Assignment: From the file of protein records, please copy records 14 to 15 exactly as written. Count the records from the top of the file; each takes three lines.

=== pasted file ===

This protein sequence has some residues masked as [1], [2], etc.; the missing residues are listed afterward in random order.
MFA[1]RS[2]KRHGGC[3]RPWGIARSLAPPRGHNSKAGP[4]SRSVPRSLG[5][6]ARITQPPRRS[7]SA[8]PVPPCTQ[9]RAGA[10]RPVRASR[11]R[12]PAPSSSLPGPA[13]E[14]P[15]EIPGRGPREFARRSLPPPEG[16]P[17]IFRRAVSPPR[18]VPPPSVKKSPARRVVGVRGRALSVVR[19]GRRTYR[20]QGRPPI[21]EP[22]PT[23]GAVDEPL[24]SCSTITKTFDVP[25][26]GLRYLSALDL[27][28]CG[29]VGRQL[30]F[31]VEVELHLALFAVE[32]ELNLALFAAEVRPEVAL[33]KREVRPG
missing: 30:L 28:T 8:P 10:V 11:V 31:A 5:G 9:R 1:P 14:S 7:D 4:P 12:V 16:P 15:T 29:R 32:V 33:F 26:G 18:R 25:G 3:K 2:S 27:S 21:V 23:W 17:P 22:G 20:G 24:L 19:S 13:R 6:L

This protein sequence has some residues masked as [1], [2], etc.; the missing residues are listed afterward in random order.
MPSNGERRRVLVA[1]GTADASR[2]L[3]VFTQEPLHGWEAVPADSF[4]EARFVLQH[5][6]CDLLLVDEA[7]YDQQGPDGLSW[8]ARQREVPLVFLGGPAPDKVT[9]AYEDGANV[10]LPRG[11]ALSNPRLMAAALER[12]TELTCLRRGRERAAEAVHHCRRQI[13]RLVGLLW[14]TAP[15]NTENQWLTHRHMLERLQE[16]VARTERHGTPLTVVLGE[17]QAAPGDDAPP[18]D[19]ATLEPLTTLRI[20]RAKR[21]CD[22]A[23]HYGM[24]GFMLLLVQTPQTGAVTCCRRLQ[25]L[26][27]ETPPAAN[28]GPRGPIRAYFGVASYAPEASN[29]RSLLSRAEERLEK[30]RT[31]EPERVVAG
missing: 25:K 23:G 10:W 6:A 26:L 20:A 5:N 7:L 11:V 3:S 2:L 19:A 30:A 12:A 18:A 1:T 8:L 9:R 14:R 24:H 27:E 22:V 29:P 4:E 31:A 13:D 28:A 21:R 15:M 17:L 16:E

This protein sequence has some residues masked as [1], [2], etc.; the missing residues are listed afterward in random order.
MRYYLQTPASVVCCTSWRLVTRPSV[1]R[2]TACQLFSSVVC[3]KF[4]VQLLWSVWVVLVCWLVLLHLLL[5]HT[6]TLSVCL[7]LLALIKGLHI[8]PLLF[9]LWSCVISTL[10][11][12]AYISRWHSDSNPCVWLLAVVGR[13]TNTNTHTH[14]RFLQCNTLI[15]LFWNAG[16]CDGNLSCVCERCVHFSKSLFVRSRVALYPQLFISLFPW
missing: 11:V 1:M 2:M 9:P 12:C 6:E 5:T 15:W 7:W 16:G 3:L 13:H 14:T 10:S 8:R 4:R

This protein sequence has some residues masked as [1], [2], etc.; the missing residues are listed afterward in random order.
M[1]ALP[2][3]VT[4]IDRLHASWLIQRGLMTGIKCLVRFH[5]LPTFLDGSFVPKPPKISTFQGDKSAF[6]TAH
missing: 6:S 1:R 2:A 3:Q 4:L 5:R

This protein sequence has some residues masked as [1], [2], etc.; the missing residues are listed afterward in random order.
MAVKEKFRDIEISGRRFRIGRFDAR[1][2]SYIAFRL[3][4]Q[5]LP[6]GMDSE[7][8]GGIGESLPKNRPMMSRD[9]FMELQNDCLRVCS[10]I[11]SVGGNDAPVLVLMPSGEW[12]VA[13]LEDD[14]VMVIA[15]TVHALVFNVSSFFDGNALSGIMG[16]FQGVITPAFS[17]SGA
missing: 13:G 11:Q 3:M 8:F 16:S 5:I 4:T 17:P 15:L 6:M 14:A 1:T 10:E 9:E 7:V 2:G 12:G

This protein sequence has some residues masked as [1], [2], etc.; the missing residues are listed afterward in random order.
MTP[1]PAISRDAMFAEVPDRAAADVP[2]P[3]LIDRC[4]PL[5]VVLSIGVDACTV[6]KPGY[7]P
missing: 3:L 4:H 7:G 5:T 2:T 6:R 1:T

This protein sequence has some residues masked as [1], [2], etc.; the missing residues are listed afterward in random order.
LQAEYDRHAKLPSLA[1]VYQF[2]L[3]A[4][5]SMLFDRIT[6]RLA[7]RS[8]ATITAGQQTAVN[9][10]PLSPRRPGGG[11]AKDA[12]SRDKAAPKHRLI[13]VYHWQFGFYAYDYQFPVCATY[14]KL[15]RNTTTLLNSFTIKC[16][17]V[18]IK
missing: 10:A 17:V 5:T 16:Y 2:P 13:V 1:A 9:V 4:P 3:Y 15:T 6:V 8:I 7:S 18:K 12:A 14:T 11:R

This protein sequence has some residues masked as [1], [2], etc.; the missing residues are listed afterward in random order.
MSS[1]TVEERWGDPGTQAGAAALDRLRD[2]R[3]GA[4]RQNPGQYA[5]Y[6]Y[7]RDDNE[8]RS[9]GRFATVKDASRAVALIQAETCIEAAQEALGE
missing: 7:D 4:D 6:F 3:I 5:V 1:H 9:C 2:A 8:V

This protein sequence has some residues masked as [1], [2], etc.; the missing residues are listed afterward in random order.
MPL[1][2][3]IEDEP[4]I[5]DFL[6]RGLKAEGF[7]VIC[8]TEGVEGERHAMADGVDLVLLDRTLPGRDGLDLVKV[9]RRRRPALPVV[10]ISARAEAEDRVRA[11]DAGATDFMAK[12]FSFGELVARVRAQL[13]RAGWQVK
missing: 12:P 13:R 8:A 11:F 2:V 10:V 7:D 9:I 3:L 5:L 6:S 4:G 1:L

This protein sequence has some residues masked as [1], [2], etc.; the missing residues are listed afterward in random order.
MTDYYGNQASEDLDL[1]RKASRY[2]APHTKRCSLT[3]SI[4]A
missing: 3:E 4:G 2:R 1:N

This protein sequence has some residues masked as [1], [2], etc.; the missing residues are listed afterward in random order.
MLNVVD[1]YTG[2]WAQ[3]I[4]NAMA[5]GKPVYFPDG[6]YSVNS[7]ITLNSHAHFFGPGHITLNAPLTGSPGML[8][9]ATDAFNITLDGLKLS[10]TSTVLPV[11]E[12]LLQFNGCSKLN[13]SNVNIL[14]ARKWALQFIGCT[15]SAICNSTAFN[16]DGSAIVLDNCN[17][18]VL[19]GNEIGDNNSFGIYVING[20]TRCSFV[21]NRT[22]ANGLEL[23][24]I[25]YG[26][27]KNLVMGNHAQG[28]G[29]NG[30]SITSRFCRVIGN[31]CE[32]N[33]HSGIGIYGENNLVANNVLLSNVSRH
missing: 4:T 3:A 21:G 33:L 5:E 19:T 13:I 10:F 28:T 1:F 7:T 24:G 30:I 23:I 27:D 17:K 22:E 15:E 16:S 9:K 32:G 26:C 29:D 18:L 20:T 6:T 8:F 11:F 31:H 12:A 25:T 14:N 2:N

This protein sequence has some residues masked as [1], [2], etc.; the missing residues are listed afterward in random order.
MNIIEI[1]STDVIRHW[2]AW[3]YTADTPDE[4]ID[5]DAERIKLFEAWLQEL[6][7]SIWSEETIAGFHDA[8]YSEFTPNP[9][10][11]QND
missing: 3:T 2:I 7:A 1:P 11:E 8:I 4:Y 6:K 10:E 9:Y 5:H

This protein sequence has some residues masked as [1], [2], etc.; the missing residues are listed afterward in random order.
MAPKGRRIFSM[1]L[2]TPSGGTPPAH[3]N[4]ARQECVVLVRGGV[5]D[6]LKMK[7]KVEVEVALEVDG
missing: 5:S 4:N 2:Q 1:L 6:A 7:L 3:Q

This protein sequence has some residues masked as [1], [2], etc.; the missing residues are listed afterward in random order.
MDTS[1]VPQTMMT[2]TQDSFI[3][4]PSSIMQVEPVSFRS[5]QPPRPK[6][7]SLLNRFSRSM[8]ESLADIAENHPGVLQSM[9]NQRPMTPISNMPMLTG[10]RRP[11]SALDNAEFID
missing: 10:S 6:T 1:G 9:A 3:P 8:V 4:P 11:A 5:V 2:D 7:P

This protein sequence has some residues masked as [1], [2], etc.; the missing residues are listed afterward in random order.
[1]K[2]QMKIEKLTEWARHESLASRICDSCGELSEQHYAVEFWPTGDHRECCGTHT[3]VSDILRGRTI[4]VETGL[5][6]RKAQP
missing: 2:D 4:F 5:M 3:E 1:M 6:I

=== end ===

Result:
This protein sequence has some residues masked as [1], [2], etc.; the missing residues are listed afterward in random order.
MDTS[1]VPQTMMT[2]TQDSFI[3][4]PSSIMQVEPVSFRS[5]QPPRPK[6][7]SLLNRFSRSM[8]ESLADIAENHPGVLQSM[9]NQRPMTPISNMPMLTG[10]RRP[11]SALDNAEFID
missing: 10:S 6:T 1:G 9:A 3:P 8:V 4:P 11:A 5:V 2:D 7:P

This protein sequence has some residues masked as [1], [2], etc.; the missing residues are listed afterward in random order.
[1]K[2]QMKIEKLTEWARHESLASRICDSCGELSEQHYAVEFWPTGDHRECCGTHT[3]VSDILRGRTI[4]VETGL[5][6]RKAQP
missing: 2:D 4:F 5:M 3:E 1:M 6:I